Re: Limapontia capitata on Vaucheria

November 9, 2009
From: Ian Smith

Concerning message #22752:

Dear Bill, Kathe and Skip
Many thanks for your helpful responses.
Bill asked if I had viewed the specimens under a binocular microscope. Yes, but I was not sure if I was discerning the anus and renal opening.

I spent much time yesterday watching the brown specimens, and was able to identify the anus when they defecated streams of cloudy grey-white matter. In the pictures attached, it is a pore at the anterior of a pale streak near the posterior of one specimen, and it protrudes as a papilla labelled 'a' on the other picture.

I think the renal opening is the pale pore visible centrally on both pictures, but can not be sure.

In the three weeks since I collected the specimens, they have grown a little, now 3.5 mm, the brown ridges between the eyes have flattened, and over ten spawn masses have been deposited on Vaucheria (picture attached).

I am now convinced that the brown specimens are Limapontia depressa for the following reasons:
1. anus near posterior.
2. found on Vaucheria on mud, out of water at high tide.
3. Dark green branched digestive gland visible.
4. At no time was an elongated metapodium extended.
5. The brown ridges I mistook for crests have flattened and they were not pale.
6. The veligers visible in the spawn have black pigment as mentioned by Tom Thompson for L. depressa.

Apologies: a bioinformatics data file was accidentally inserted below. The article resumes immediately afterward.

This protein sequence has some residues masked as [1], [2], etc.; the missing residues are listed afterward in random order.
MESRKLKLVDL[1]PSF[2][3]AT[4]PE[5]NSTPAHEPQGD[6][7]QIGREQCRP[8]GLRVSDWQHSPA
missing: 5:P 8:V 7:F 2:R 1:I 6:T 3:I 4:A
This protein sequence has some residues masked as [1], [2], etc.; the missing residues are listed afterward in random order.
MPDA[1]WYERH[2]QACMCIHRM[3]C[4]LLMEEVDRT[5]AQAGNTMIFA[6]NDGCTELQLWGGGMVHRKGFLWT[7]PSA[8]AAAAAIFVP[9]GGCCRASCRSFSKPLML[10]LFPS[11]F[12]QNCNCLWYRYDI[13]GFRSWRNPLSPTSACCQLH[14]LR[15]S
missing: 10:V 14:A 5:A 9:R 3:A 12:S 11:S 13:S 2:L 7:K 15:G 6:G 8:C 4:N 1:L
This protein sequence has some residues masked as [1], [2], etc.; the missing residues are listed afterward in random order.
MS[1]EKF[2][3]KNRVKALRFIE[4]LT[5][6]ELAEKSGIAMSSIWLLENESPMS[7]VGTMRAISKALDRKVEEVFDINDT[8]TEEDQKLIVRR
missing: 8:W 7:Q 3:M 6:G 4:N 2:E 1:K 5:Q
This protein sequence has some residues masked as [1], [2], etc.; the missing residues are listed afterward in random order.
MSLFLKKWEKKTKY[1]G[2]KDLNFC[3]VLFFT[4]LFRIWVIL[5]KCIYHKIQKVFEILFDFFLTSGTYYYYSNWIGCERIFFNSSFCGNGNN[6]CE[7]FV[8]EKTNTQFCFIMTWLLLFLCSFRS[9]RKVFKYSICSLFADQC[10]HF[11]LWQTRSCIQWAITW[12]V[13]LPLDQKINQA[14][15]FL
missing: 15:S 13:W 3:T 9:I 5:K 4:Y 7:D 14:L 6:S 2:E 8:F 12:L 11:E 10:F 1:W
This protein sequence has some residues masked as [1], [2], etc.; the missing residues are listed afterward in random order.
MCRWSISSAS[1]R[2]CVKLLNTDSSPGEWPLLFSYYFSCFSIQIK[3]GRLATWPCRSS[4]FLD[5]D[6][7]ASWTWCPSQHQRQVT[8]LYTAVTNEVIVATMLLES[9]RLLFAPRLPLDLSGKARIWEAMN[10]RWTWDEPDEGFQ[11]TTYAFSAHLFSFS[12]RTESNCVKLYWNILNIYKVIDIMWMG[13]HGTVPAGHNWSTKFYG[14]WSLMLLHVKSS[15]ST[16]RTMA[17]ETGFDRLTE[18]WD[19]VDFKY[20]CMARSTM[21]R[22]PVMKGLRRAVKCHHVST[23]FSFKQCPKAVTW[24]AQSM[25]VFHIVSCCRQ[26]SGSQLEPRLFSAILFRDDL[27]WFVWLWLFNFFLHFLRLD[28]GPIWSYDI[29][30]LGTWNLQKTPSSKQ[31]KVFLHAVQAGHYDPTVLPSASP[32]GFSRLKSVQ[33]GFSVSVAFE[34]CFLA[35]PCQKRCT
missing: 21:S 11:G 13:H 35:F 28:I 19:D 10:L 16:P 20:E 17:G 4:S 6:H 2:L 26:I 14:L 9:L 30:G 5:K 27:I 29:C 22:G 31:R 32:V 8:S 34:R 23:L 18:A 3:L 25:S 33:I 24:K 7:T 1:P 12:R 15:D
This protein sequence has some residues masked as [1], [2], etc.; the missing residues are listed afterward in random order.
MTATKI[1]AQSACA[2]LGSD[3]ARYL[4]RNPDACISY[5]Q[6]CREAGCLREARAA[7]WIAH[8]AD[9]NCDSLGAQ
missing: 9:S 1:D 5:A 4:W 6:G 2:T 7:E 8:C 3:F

I hope this is enough to gain your agreement.

Re point 6; T.E.T. did not mention black pigment for the veligers of L. capitata or L. senestra, but "absence of mention" doesn't equate with "mention of absence"; he only shows a bursal streak on the drawing of L. capitata, but I can see it clearly on my brown L. depressa specimens. Kathe, do you know if L. capitata or L. senestra veligers have black pigment?

This leaves the uncontested dark L. capitata specimen of my first posting (now 5mm). It was found in the pool shown. I think it can be accounted for by the strong tidal rapid of the adjacent Swellies which sweeps along items that are deposited 'out of habitat' in the calmer bay. On a previous occasion I found a shoal of a pelagic sp. of goby, usually found in the rapids, stranded in the same pool.

Locality: Church Island, Menai, Anglesey, intertidal, Wales, U.K., Irish Sea, 17 October 2009, intertidal mud flat, full salinity. Length: 3.5 mm. Photographer: Ian F. Smith.

Thanks again for your help.
Best wishes

Smith, I.F., 2009 (Nov 9) Re: Limapontia capitata on Vaucheria. [Message in] Sea Slug Forum. Australian Museum, Sydney. Available from

Dear Ian,

I am glad you reached that conclusion - it is what I suspected, but from photos alone I couldn't be sure. Limapontia senestra has very large eggs and direct developing larvae so even without the obvious tentacles, we can cancel it from the discussion. Concerning the renal opening - it is often quite hard to see, not only in sacoglossans, but all opisthobranchs. In the photo with an 'a' I would suspect the renal opening would be in or near the small pale patch in the midline about one third the way along the body from the 'tail'. Certainly the shortened 'tail' and the position of the anus so far back on the body suggests these paler animals are L. depressa.

Best wishes,
Bill Rudman

Rudman, W.B., 2009 (Nov 9). Comment on Re: Limapontia capitata on Vaucheria by Ian Smith. [Message in] Sea Slug Forum. Australian Museum, Sydney. Available from

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